Wow! Big, Bold, Loud, Quiet, Busy, Calm, Precise, not so precise - or should I say, Mysterious. Those adjectives were all represented. Here's a sampling:
|Edge #7 by Marina Kamenskaya|
|Structures #111 by Lisa Call|
|Construction #50 Birds by Leslie Joan Riley|
|close up of Construction #50 Birds|
|Forest Floor by Terry Jarrard-Dimond|
|Fault Lines 3 - Kathleen Loomis|
|quilting detail, Fault Lines 3 - Kathleen Loomis|
|Self Portraits by Nancy Crow|
|close up of Self Portraits by Nancy Crow|
|Constructions #101 by Nancy Crow|
|Color Compositions #4 - Beata Keller-Kerchner|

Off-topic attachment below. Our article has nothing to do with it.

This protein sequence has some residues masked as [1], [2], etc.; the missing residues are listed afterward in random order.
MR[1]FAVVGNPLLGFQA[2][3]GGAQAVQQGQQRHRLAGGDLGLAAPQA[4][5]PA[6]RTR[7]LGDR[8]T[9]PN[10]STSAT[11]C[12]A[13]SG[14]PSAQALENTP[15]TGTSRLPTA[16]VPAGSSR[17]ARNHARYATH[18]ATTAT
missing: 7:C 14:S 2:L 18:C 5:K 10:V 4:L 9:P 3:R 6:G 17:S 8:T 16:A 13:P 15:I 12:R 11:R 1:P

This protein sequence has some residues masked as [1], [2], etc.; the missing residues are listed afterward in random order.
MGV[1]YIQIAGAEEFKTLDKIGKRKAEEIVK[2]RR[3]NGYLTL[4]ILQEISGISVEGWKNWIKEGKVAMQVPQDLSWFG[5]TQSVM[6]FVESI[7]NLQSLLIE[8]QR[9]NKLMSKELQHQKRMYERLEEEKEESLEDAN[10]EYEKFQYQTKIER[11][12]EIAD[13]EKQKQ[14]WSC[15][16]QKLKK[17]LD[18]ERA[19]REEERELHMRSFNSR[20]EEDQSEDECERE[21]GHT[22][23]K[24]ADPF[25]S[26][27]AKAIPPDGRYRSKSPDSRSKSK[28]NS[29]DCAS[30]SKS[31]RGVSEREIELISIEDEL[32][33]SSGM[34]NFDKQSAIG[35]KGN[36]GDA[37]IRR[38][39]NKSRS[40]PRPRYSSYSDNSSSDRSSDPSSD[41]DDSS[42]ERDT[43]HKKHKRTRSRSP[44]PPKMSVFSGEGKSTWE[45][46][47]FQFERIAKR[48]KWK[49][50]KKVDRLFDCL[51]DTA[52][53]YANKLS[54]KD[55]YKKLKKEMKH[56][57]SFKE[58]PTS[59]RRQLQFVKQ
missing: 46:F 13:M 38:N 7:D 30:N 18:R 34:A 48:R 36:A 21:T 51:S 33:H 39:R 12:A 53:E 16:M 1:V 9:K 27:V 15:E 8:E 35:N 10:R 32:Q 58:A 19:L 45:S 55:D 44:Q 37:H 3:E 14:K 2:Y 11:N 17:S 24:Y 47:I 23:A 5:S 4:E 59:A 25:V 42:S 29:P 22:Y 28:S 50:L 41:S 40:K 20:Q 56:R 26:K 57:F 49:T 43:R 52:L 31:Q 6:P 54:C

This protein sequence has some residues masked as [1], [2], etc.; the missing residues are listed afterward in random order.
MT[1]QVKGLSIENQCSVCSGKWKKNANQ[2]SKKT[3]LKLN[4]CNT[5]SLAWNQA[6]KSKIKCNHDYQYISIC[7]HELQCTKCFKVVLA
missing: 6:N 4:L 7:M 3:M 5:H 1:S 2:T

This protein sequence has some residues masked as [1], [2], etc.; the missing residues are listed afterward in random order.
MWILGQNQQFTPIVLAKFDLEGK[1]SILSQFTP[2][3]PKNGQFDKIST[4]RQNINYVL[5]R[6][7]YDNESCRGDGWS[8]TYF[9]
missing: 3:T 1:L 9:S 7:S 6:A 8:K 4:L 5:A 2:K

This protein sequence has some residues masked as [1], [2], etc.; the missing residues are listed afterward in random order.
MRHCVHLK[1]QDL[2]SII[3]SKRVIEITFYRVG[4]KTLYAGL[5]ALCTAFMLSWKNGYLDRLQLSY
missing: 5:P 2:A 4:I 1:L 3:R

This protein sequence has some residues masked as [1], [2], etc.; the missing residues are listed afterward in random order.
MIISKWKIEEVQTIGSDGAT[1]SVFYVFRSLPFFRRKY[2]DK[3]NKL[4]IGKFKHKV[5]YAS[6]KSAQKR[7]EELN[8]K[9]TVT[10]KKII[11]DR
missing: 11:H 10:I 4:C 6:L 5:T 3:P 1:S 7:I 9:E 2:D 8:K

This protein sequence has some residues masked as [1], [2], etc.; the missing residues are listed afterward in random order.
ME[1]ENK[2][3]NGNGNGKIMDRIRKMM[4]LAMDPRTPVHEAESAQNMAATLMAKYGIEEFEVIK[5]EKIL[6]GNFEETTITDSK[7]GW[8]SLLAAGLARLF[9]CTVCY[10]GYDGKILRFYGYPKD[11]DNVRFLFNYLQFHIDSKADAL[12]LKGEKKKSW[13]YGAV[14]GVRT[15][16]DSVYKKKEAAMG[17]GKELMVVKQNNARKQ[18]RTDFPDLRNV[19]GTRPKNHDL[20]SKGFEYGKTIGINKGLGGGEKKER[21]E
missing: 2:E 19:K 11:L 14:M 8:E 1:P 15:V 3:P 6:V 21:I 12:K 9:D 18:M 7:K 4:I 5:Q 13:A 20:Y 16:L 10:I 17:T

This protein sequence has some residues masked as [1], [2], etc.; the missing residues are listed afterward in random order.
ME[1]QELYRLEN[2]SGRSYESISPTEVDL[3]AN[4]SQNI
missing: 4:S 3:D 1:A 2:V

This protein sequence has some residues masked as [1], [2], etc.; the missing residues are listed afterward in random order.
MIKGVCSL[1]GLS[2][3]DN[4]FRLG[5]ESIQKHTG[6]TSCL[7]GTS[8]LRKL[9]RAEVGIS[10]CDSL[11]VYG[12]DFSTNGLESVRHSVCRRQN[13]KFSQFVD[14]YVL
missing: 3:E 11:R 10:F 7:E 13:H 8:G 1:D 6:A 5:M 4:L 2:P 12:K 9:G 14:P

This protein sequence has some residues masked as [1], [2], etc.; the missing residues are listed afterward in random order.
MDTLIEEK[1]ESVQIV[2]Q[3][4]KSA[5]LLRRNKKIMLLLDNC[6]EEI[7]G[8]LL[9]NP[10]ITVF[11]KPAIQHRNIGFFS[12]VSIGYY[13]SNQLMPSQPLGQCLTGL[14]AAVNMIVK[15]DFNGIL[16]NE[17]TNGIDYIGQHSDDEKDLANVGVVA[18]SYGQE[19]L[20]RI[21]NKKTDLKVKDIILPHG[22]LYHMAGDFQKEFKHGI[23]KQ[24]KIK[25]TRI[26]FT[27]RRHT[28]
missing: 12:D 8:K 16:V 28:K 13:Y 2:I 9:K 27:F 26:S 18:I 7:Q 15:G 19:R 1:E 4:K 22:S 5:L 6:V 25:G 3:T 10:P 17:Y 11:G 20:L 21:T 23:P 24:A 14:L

From Contemporary to Ancient Traditions
As we walked in to the main exhibition hall, we were greeted by a rather puzzling exhibit. The quilts were clearly Indian, but there was no signage on any of the quilts, no introduction, nothing. I took a cursory look and went upstairs to the primary exhibits. Later I took a second look . A Hungarian quilter, Anna Dolanyi, had collected all these quilts through her travels in remote places in India. These quilts do not have a written history of who made them , they were simply part of the art and tradition of the people.
The elephant quilt was my favorite. Small pieces of fabrics make the mosaic of this quilt. It isn't pieced in a method we are familiar with. Each piece of fabric is laid very close to the next one and then many strands of yarn or string or threads (for lack of better terms) are laid over the joints and couched to hold the pieces together.